The culture of the archipelago of San Andrés is linked to its people, who have diverse ethnic origins. The Raizal, people of African and British origin, speak Creole (the language originates in English but it has its own phonetic, grammar and many expressions from Spanish and African dialects). They refer to themselves as 'native islanders' in clear distinction from residents who migrated from mainland Colombia, preserved the Colombian culture and speak Spanish as their first language.
There are two trends among the Raizals, a radical one (a group inspired with Rastafari movement), and a more moderate one. Many are devout Baptists, attending church in their Sunday best clothes each weekend.
The Colombian Constitution acknowledges English as the first language of the native islanders and it grants the archipelago's two official languages, English and Spanish. Creole tends to be spoken in the home and during social interactions in public places, while Spanish is often used for business and government matters.
The archipelago's indigenous population remains a minority. In 1995, the government of Colombia began to take steps to preserve, restore and protect the rights and way of life of the Rizal people.
Rondón is a rich, delicious traditional dish, very popular throughout the archipelago. The vast variety of seafood available to the people of San Andrés in combination with the foods they cultivate on their land, keep them well fed. In the past, preparing a meal rarely involved visit of the shop. It was simply a matter of 'running down' the ingredients in the bush, in the sea, or on the farm. They put everything together in one pot, simmered it in coconut milk, and called it 'rundown'. The name rondón is the creole pronunciation of 'run down'.
The recipe varies depending on what ingredients one can gather together that day. But it is usually prepared with fish, conch, yucca, breadfruit, yam, plantain and dumpling, cooked in coconut milk. Rondón can be made in the kitchen or on the beach and it is best served about 20 minutes after taking it off the heat. Oh, sooo delicious!!
In contrast to austere concrete buildings of hotel blocks, restaurants and duty-free shops in San Andrés town, a native area of the centre of the island is notable for its traditional wooden houses and picturesque Caribbean architecture. The brightly painted single-storey wooden houses of the local population sit amongst palms in San Luis and La Loma. The houses are simply framed and airy, with wooden shutters. Porches overlook leafy, bloom-filled gardens in these fine examples of English-Caribbean architecture.
more pics in La Loma and San Luis travelogues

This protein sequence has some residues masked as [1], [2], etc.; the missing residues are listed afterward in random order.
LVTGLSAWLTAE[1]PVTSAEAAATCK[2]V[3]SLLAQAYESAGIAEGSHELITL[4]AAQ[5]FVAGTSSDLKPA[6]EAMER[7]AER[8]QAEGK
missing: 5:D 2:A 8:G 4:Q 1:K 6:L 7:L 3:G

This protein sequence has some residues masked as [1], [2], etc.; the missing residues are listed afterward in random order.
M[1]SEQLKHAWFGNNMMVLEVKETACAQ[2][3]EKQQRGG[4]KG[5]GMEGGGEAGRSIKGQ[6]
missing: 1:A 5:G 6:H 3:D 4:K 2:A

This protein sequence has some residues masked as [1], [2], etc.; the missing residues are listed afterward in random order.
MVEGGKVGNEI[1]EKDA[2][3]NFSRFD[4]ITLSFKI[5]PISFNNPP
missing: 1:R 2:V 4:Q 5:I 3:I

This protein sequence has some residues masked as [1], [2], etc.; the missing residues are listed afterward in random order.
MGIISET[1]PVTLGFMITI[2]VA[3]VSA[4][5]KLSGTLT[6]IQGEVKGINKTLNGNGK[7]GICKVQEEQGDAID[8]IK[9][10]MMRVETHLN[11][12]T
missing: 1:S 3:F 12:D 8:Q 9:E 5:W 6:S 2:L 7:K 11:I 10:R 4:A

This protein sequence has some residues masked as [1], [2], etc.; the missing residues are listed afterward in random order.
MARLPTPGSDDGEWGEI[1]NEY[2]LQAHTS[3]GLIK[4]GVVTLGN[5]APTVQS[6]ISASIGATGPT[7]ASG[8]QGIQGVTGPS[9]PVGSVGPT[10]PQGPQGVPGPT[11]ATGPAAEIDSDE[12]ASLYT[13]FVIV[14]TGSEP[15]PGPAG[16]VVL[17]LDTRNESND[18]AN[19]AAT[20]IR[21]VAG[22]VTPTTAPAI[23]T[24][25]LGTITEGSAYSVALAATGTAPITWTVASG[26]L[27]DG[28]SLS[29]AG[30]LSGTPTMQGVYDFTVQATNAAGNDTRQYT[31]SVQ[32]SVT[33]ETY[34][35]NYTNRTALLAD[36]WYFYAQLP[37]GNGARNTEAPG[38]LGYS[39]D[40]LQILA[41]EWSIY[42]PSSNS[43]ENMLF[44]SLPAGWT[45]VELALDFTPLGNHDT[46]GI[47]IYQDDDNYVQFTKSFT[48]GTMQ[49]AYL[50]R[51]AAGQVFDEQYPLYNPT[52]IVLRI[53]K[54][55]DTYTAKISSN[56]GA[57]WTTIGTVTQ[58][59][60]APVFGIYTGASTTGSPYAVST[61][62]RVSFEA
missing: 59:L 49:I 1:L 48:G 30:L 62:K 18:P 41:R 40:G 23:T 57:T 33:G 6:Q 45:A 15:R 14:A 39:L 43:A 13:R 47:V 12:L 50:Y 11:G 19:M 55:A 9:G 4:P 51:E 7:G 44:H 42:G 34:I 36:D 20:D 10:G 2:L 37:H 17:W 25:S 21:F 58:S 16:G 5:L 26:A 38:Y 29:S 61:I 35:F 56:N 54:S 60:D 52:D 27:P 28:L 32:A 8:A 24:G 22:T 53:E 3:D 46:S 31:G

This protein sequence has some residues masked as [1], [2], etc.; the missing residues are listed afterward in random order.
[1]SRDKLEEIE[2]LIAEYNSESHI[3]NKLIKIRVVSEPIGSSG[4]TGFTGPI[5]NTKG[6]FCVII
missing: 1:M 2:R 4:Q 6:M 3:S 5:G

We had a local English speaking taxi driver. He - like many of the locals or natives thinks of Colombia as an occupying power.
The black population of San Andres were brought there by English early in the seventeenth century. For the next two hundred years the people of San Andres led an existence described as close to idyllic. Then in 1953 when Colombia took over - things changed and not for the better. Our driver complained that the locals had to learn to speak Spanish - he felt that people coming to their island should have to learn English.
The official population of San Andres numbers about 60,000. Unofficially the population is well over 100,000. The natives are now about 40% of the people of the archipelago. The Colombians brought with them a number of social problems such as drugs, garbage, slums and violence. Gas prices were higher than they would be if Colombia allowed imports from Venezuela which is closer to San Andres.
There is a large Colombian military presence there. Right after our ship got there the Columbian Navy showed up.
The town square and shopping area had the Christmas decorations up. It wasn't the usual andy canes or snowmen. Instead there were big crabs with presents in their claws. I tried hard to get pictures, but it was hard to do in the rain while the cab was moving.
Rastas and reggae and quite familiar faces and sounds in san Andrès... the interesting part about them is that they are native to the island, rather than Jamaican. Their arrival to San Andrès dates back to the time when the island was an English colony - I'm speaking about the 17th century. Back then the English brought with them slaves from Jamaica, to have them work the sugarcane and cotton fields: When they left (or better, when the Spanish took over the island) those slaves remained on the island.
Most San Andrès rasta still speak English as their first language if you look at them closely you'll also notice some interesting and usual details, like the fact that many have blue eyes and some also light brown hair. A clear sign that the English interbred with ther slaves. In the photo below you can see our friend Sol. His hair is quite light and he's got amazing blue eyes. You can often find him around the Mojito Pasion restaurant, where he has a small window and sells his lovely handmade coconut jewellery. he's quite an interesting character, and having lived in any European countries (including Germany, where he worked for the Deutsche Bank - and yes, he can prove it), he has some interesting stories to tell.